What is RSS?
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RSS, or Really Simple Syndication, is a way to get Web content (articles, images, audio, video, etc.) without having to visit the Web site that generates it. It’s a way to make content come to you instead of you coming to it.
The main benefit of RSS is that you can enjoy the Web on your own schedule; you don’t have to check and recheck your favorite Web sites for new content or worry that you’ll miss something that scrolls off the main page. Whether a site adds new content ten times a day or once a month, RSS will keep you updated.
How It Works
RSS is like email, except you don’t receive deliveries in your inbox; you get them in what’s called an RSS reader. Just like you can read email either through software installed on your computer (like Outlook Express) or on a Web site (like mail.google.com), you can read Web site content through software (like FeedDemon) or on a Web site (like www.google.com/reader). There are many readers from which to choose (I use Google Reader).
In RSS parlance, you subscribe to an RSS feed. Most Web sites offer at least one feed. Many sites offer multiple feeds — one per category. A news site, for example, would have feeds for business news, sports, weather, etc.
To subscribe to an RSS feed, go to a Web site and click on the orange button (for example, ) or the letters RSS. You are usually given a choice of readers to which content can be sent — pick yours from the list. No personal information, like your name or email address, is collected. There is no fee.
When you subscribe to an RSS feed you will usually get the ten or so most recent entries delivered to you immediately. From that point on, you will be sent anything new as it’s posted to the Web site. You can subscribe to as many feeds as you like; the reader will aggregate them for you.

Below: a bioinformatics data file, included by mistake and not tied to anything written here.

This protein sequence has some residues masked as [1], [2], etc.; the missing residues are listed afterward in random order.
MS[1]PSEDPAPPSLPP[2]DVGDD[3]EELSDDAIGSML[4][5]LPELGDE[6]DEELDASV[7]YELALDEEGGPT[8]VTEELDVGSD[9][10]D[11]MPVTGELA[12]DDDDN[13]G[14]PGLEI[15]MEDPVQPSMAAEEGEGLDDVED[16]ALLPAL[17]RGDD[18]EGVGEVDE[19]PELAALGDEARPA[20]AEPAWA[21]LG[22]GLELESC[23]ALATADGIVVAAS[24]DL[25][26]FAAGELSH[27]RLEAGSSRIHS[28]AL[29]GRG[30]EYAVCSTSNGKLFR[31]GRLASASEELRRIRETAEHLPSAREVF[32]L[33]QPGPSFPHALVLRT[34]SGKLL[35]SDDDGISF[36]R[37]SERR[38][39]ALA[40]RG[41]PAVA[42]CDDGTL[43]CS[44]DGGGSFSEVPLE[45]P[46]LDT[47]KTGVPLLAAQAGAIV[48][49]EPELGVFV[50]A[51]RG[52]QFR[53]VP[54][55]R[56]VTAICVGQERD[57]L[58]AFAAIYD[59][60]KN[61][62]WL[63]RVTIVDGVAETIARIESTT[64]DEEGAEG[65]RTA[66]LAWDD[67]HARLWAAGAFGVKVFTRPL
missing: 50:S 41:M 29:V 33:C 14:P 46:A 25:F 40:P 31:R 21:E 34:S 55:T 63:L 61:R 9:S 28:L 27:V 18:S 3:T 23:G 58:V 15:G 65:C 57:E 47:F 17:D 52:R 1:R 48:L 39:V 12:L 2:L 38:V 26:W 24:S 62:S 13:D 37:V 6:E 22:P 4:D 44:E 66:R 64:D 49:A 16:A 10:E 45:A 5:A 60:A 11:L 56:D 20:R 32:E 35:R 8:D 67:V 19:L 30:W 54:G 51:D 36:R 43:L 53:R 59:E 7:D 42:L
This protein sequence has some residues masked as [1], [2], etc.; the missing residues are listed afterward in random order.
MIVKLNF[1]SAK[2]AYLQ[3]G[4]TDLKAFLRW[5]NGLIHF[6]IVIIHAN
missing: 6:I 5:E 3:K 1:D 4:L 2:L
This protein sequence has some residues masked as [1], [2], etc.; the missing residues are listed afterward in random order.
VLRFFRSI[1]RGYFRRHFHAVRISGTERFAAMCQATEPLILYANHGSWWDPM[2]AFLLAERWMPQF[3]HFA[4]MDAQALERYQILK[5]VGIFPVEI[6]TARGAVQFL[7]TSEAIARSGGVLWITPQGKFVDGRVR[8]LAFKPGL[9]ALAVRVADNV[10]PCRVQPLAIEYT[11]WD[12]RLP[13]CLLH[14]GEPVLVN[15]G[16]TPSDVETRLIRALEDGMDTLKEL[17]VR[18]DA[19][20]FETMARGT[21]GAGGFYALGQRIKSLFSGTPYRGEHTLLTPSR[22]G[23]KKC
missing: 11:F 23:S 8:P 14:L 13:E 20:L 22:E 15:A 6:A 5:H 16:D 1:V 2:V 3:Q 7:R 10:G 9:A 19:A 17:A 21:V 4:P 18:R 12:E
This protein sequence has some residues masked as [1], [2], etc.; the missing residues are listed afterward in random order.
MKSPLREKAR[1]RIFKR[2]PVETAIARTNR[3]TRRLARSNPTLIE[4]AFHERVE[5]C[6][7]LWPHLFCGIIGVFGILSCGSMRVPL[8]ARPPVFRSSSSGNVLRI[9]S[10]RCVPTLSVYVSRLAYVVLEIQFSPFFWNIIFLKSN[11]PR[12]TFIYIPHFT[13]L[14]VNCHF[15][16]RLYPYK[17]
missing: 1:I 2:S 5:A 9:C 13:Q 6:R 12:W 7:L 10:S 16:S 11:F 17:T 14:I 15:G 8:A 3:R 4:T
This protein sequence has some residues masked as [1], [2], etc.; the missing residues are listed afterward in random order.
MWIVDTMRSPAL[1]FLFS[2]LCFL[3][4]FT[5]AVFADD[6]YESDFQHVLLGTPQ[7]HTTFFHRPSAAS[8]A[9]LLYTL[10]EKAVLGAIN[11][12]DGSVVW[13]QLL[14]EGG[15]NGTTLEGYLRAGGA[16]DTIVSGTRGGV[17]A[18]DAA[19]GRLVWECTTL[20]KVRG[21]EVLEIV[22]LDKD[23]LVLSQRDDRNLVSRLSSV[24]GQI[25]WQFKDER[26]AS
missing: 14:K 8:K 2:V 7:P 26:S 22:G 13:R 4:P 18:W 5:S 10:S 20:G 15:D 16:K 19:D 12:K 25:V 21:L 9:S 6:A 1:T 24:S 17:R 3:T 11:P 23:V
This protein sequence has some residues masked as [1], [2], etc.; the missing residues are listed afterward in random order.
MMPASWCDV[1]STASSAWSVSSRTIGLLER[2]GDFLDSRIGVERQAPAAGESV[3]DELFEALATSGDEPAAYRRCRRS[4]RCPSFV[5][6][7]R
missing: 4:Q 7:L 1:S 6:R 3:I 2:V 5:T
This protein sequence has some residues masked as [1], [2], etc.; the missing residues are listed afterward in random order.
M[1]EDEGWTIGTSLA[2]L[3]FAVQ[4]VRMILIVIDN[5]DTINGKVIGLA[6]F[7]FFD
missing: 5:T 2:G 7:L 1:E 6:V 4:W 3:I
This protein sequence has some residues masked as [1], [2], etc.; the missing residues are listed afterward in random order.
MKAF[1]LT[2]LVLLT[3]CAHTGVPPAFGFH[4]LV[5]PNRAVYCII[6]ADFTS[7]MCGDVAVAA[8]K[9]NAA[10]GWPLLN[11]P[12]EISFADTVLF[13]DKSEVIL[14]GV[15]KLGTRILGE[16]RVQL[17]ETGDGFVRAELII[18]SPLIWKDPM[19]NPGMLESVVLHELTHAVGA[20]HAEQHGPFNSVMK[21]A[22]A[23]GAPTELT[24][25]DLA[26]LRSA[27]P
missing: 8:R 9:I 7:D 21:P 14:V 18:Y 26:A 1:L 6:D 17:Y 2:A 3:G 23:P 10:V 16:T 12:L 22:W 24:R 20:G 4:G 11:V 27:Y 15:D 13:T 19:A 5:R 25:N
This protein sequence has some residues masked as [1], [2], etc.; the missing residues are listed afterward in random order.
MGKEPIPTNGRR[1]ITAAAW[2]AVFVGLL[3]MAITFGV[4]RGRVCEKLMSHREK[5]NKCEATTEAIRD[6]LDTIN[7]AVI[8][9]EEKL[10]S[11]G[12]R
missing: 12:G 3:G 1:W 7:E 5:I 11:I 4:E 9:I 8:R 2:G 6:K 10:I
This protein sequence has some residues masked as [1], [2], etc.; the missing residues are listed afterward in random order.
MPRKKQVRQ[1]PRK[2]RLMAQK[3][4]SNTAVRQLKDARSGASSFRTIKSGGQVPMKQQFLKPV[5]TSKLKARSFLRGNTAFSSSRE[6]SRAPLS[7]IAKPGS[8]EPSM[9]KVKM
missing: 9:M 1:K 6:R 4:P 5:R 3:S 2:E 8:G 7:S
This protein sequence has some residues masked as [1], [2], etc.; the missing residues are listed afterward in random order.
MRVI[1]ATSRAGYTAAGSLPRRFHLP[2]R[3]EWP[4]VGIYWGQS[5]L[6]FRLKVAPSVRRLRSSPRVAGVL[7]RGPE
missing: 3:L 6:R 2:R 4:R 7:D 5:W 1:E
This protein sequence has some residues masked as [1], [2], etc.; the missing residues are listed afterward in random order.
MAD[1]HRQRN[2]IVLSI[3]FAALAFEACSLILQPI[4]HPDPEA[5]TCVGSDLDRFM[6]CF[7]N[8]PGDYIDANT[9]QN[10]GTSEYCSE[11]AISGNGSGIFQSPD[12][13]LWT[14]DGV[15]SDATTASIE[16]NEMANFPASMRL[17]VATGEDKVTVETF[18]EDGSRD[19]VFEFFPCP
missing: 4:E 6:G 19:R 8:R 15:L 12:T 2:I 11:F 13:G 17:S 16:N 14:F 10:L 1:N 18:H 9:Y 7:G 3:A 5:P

RSS by email
Some Web sites offer a variation on RSS where you can get content delivered by email (of course you must supply your email address in this case). There is no real standard for this, but look for a variation on the orange button (for example, ).
The more Web sites you would otherwise visit, the more time you will save using RSS. You can use that time to become more widely read. (I’ve had up to 80 subscriptions at once — there’s no way I could visit 80 Web sites on a regular basis!)
You may also like the uniformity of the content as presented in your reader. This is good for sites that violate all the basic rules of typography — you know, the ones that burn your eyes with yellow text on a purple background. Your reader will present those as black text on a white background, making an otherwise unreadable site readable.
You don’t have to read the content from within your reader. In fact, sometimes you cant; some content comes in only as excerpts. You always have the option of launching the original site from your reader. You could choose to read all your content at the originating Web sites, in which case RSS is serving only as a notification mechanism. You wouldn’t be reading as efficiently, but at least you could get that yellow on purple look you so desire .